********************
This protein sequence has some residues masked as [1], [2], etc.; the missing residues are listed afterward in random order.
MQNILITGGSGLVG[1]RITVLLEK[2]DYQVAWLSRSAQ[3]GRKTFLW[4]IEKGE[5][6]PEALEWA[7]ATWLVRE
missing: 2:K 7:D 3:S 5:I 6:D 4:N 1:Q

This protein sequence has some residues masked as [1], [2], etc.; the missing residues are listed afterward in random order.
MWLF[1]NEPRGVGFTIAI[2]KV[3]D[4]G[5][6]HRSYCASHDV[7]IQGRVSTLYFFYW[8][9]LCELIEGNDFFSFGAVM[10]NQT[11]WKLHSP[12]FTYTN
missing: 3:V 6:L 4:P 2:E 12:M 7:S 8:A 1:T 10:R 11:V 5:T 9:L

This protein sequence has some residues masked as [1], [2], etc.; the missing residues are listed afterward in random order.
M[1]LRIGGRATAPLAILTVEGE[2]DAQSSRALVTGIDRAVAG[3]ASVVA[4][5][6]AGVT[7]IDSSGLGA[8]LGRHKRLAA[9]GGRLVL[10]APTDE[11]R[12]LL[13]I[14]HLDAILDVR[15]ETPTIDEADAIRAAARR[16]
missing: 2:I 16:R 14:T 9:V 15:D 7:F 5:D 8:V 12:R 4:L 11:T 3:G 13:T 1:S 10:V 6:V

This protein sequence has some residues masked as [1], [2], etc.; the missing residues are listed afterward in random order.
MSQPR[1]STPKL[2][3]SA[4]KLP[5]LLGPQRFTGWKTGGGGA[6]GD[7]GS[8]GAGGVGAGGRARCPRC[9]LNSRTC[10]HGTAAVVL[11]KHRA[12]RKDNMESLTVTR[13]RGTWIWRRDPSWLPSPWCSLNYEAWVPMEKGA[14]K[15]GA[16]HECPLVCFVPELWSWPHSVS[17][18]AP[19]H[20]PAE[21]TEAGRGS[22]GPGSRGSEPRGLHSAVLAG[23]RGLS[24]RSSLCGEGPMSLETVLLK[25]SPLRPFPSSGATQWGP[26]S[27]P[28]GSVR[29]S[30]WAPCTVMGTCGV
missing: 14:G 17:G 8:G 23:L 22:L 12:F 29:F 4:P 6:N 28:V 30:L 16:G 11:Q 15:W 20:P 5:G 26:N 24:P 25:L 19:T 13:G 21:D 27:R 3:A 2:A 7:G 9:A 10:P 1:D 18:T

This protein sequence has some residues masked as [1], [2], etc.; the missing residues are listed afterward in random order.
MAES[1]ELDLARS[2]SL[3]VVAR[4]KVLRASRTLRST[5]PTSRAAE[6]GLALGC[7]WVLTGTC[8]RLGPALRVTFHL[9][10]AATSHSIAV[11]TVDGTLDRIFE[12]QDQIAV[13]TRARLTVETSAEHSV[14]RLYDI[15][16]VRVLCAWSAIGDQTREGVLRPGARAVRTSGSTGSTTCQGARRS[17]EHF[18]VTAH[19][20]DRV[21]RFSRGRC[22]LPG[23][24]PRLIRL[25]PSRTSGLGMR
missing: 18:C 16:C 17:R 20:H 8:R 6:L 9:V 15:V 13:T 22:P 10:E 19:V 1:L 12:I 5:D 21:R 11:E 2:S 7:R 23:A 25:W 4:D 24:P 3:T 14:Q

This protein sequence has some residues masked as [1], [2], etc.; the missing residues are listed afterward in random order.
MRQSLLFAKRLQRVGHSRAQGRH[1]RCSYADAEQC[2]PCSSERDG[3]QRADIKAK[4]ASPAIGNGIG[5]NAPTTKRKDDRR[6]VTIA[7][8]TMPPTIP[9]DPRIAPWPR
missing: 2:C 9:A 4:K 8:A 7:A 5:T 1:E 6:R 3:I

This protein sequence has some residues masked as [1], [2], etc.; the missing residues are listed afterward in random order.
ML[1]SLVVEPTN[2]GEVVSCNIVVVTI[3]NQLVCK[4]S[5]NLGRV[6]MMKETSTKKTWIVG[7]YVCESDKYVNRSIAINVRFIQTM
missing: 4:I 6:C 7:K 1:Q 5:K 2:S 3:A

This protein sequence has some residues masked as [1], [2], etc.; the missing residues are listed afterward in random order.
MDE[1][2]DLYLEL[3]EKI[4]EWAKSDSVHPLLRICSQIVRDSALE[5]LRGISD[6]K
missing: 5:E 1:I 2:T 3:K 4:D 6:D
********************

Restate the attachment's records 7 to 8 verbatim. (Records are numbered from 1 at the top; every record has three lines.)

This protein sequence has some residues masked as [1], [2], etc.; the missing residues are listed afterward in random order.
ML[1]SLVVEPTN[2]GEVVSCNIVVVTI[3]NQLVCK[4]S[5]NLGRV[6]MMKETSTKKTWIVG[7]YVCESDKYVNRSIAINVRFIQTM
missing: 4:I 6:C 7:K 1:Q 5:K 2:S 3:A

This protein sequence has some residues masked as [1], [2], etc.; the missing residues are listed afterward in random order.
MDE[1][2]DLYLEL[3]EKI[4]EWAKSDSVHPLLRICSQIVRDSALE[5]LRGISD[6]K
missing: 5:E 1:I 2:T 3:K 4:D 6:D